A RYEDALE campaigner who is fighting to end controversial surgical mesh procedures has said she is “angry and upset” at new guidelines on the surgery - but will continue to campaign until authorities “listen and act”.

Jackie Cheetham, of Allerston, near Pickering, was responding to new guidelines and patient leaflets released by the National Institute for Health and Care Excellence (NICE) on April 2.

The guidelines cover “assessing and managing urinary incontinence and pelvic organ prolapse in women”, but also covers complications associated with mesh surgery for these conditions.

This controversial surgery involves plastic polypropylene implants, sometimes called “sling implants”, given to women to support organs in the pelvis.

The NICE guidelines, which can be read at nice.org.uk, are aimed at healthcare professionals, but also the patients themselves. The guidelines state: “There is public concern about the use of mesh procedures. There is some evidence of benefit, but limited evidence on long-term effectiveness and adverse effects.”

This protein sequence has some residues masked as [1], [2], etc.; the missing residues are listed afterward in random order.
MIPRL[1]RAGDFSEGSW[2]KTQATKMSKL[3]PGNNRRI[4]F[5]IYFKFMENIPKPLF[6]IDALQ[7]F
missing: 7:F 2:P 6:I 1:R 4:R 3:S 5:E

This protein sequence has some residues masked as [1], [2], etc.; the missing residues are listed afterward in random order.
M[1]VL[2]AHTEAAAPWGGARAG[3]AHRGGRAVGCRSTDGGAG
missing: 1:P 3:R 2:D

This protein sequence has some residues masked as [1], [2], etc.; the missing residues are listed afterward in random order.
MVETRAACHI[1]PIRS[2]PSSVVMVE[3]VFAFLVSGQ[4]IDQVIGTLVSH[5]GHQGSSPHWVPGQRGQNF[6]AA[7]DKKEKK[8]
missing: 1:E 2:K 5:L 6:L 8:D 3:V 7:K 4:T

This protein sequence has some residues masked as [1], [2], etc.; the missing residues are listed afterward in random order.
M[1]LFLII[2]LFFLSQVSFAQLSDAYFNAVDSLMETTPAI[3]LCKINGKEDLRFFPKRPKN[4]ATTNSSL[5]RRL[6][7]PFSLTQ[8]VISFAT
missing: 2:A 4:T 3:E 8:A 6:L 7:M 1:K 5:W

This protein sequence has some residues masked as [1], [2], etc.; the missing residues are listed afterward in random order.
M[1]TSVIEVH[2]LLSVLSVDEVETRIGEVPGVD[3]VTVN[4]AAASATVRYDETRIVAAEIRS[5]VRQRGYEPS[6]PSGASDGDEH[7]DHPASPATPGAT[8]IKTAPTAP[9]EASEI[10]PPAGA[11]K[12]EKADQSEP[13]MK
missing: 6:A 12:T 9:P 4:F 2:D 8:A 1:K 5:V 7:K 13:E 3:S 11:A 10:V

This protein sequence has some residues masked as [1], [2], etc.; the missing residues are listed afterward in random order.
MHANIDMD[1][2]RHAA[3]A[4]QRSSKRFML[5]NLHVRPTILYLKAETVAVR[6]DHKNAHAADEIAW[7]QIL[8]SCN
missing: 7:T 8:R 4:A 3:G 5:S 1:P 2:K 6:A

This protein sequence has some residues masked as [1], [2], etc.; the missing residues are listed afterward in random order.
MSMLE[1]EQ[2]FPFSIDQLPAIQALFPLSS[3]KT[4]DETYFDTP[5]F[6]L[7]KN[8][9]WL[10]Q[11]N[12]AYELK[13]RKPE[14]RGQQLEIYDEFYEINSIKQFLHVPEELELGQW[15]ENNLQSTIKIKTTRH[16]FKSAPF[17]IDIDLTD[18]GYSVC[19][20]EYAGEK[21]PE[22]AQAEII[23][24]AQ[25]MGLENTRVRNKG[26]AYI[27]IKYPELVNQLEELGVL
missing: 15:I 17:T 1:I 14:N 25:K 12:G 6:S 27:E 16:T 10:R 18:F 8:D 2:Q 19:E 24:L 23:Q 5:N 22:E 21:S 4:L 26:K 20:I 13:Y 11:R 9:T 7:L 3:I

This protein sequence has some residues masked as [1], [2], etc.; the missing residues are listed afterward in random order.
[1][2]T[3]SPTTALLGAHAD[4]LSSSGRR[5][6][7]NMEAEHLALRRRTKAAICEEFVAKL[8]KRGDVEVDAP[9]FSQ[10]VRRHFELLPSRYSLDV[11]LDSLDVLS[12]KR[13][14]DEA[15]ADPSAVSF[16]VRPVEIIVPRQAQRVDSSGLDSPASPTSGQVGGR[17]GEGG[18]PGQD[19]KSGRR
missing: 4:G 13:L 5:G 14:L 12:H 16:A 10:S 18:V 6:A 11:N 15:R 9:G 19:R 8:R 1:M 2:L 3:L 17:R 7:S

Upon publication, they were criticised by campaigners in the Sling the Mesh movement but also MP Owen Smith, who said that though he was pleased the guidance had been issued, “the guidelines appear to disregard mesh-injured women’s experiences by stating that there is no long-term evidence of adverse effects.”

Mrs Cheetham, who has herself been through an agonising ordeal with the procedure, said that the guidelines miss out on key data and should have waited until a high-profile review, led by Baroness Cumberlege, reports later this year.

She said: “Every day on our support group, we see women suffering severe pain, some losing their bowels and bladders, all thanks to mesh surgery.

“Surgeons who take their guidance from NICE, need to be more honest with women in the first instance and they need to stop covering up the true risks.

“We will continue to campaign until they listen and act.”